Ther•mal adj. 1: of, or relating to, or caused by heat 2: designed to prevent the loss of body heat 3: Singular of a band that is going to cause some major perspiration.
ASP Pop Music and the Lesbian Gay Bisexual Transgender Alliance present the Thermals on Feb. 23 at 8 p.m. in the Multi Purpose Room along with the Divorce and Scream Club for a show that will require energy, dancing kicks and earplugs to name a few.
The Thermals hail from Portland and are in the midst of a tour sending them back and forth between coasts with Western Washington University being stop number five.
Their latest album, The Body, The Blood, The Machine has been making record numbers with it showing up on Spin magazine’s Top 40 of 2006 list as well as Picthfork’s Top 50 of 2006, The Onion’s Best Music of 2006, NPR’S Best Cds of 2006 and Overlooked 11 of 2006. It also was in the top 30 play list on KUGS between the end of August and beginning of beginning of October of 2006.
That’s a lot of best of lists for The Body, The Blood, The Machine to not be good. Although somewhat of a concept album with lyrics about a Christian Fascist nation, the Thermals stay to true their original sound of being loud, catchy, and well, punk.
They classify their sound as “post-pop-punk.”
“I think the energy that the Thermals have is something a lot of other bands are missing and a lot of the un-wavering honesty is something that a lot of bands just don’t have a lot of these days,” says Assistant Pop Music Coordinator Victor Cuellar.
The Thermals are pretty hard to confuse with other bands with lyrics like:
“They can tell me what to read/They can sell me what to eat/They can feed me and send me the bill/But they tell me what to feel/I might need you to kill”
or even better
“Draw the bridges, dig the ditches steep/We’re gonna need a new border/Get thyself in line, it’s time for reassignment/Time for a new first world order.”
With lyrics like these, the Thermals have come a long since their first album, where although still very much punk and fierce with aggression, their lyrics carried slightly less political meaning.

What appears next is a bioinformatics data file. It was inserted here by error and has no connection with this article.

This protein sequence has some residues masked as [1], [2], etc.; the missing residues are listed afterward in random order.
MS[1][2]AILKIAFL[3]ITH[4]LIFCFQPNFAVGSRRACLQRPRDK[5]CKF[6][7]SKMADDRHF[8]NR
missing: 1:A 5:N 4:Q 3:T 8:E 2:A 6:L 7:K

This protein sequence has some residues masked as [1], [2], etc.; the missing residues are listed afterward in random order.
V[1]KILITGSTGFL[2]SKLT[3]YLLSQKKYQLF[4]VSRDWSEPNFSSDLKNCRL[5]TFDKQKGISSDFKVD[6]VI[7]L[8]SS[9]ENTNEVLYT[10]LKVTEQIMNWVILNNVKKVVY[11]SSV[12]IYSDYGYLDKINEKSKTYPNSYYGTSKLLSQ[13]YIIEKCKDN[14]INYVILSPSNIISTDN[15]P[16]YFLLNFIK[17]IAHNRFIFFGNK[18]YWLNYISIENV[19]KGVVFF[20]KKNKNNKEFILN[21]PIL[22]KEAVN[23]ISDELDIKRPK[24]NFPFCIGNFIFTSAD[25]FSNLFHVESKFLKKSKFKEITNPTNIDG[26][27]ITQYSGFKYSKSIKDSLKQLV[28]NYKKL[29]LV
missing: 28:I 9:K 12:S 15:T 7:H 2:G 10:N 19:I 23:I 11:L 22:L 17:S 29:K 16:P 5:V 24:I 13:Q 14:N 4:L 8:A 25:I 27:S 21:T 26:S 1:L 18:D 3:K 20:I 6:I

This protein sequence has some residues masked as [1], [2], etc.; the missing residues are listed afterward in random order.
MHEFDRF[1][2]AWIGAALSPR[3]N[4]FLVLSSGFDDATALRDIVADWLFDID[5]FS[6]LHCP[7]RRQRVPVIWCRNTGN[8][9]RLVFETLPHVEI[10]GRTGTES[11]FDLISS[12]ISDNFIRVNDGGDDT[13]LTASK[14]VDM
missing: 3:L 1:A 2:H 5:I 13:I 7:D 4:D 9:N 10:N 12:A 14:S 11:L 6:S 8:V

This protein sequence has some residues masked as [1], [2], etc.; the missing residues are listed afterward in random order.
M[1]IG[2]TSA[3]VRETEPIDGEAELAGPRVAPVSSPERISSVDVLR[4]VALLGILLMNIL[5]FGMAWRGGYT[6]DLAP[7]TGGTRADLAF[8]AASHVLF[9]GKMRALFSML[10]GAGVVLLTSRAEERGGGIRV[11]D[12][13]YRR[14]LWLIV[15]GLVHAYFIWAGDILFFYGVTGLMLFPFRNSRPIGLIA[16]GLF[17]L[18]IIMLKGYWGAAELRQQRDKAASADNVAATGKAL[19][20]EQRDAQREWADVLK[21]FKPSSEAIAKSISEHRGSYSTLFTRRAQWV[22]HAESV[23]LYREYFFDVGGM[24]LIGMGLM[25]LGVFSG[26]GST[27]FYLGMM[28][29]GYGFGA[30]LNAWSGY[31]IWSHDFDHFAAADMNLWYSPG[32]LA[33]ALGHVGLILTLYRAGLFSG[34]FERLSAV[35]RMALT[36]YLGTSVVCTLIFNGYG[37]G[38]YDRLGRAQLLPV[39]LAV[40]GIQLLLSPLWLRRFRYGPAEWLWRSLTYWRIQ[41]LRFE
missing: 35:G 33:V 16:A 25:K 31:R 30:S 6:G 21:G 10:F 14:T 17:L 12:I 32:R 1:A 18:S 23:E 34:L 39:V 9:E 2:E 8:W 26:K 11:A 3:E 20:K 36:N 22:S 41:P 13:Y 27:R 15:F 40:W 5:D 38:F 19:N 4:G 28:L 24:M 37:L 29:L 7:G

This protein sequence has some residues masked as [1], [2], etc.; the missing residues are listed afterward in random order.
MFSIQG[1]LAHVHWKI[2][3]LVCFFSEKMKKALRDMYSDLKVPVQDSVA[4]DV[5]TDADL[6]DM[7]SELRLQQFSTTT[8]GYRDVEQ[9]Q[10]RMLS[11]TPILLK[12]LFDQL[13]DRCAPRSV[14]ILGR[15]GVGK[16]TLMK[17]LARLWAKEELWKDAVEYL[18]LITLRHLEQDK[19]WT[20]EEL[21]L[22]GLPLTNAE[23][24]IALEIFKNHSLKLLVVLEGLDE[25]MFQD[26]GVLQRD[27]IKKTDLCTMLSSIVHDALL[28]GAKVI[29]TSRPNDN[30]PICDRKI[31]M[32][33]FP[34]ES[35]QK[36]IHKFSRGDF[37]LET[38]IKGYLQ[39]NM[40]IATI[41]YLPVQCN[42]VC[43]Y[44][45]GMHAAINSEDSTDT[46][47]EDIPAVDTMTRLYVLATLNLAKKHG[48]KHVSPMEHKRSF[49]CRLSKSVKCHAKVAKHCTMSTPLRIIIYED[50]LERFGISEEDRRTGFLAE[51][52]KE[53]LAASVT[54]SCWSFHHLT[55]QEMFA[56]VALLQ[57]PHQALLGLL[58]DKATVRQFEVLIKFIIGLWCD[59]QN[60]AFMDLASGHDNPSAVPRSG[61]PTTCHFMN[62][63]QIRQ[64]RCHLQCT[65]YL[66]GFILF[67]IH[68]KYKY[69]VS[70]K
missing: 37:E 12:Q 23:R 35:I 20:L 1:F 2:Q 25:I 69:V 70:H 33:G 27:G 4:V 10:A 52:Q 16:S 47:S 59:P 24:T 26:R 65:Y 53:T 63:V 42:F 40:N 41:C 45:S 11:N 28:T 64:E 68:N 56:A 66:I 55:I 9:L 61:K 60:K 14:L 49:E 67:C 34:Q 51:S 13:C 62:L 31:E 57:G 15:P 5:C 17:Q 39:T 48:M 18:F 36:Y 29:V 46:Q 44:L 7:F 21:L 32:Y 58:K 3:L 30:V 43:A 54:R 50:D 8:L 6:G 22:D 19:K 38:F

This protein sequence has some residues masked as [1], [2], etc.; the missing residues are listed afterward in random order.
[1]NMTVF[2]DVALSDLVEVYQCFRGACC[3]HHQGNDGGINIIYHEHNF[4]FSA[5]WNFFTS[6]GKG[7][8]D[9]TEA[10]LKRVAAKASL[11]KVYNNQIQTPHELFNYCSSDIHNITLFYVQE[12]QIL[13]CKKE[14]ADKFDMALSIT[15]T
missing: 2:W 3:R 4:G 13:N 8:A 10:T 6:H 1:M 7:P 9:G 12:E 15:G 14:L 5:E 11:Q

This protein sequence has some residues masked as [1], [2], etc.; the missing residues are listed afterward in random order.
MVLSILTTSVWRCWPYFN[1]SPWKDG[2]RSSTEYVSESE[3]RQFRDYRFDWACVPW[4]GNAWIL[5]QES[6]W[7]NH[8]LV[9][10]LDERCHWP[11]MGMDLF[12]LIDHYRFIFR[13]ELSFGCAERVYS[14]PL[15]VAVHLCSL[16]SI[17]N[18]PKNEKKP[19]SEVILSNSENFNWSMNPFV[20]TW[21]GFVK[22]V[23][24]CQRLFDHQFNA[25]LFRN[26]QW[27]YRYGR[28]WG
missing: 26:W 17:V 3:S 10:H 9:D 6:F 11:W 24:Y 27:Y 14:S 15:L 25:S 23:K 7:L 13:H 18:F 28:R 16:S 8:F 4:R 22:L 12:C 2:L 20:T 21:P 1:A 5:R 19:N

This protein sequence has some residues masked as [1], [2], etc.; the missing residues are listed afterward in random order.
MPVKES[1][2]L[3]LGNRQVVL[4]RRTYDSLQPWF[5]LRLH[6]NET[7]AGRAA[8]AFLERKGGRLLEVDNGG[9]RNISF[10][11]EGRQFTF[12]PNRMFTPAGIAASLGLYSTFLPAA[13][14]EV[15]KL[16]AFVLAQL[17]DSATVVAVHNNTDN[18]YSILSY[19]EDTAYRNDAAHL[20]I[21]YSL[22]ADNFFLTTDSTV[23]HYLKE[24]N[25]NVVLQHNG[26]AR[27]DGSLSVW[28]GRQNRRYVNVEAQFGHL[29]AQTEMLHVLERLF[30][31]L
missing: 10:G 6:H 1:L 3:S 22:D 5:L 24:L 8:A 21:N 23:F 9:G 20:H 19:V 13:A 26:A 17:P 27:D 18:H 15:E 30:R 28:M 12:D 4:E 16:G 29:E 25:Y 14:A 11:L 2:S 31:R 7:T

“I feel like they’ve always had an overtly political sense to them,” says Cuellar. “But, the newest album for sure is dripping with political satire. I feel like it’s done in such a way that it doesn’t alienate anyone because their songs are still ridiculously catchy.”
The other bands appearing, the Divorce and Scream Club, also have a few note-worthy attributes to their musical careers making it a fully rounded out show.
The Divorce call Seattle home and have slowly evolved into indie-rock goodness. Their last album, The Gifted Program, released in 2005 is filled with 80s inspired New Waveness and good old rock-n-roll. Prior to that, they had their first career success with their 2003 release of There Will Be Blood Tonight.
Drawing mainly from a local fan base, the Divorce present songs about love, life, and have an overall tone of moodiness to them- not a bad thing. The lead singer’s vocals have a way of sucking a person right into what he is singing about.
“The Divorce are classic I think,” says Cuellar. “It seems like they’ve been around forever.”
Finally, Scream Club, presents hip-hop driven beats infused with synth-sound and poppy hooks. Pop Music Coordinator Hunter Motto says this band hailing from Olympia is very Peaches-esque, but mixes up the genre because Scream Club is a two piece. Motto goes on to say that this band is entertaining to see and carries more of the LGBTA message.
The Thermals performance matched up with the likes of the Divorce and Scream Club is sure to be something to wake people up post-Valentines Day/post mid-quarter meltdown/pre-finals countdown.
“The Thermals has always been a goal of mine,” says Cuellar. “So I’m glad it’s finally happening and I’m glad it’s happening right now because they’re still on this up swing of best of lists from the end of the year.”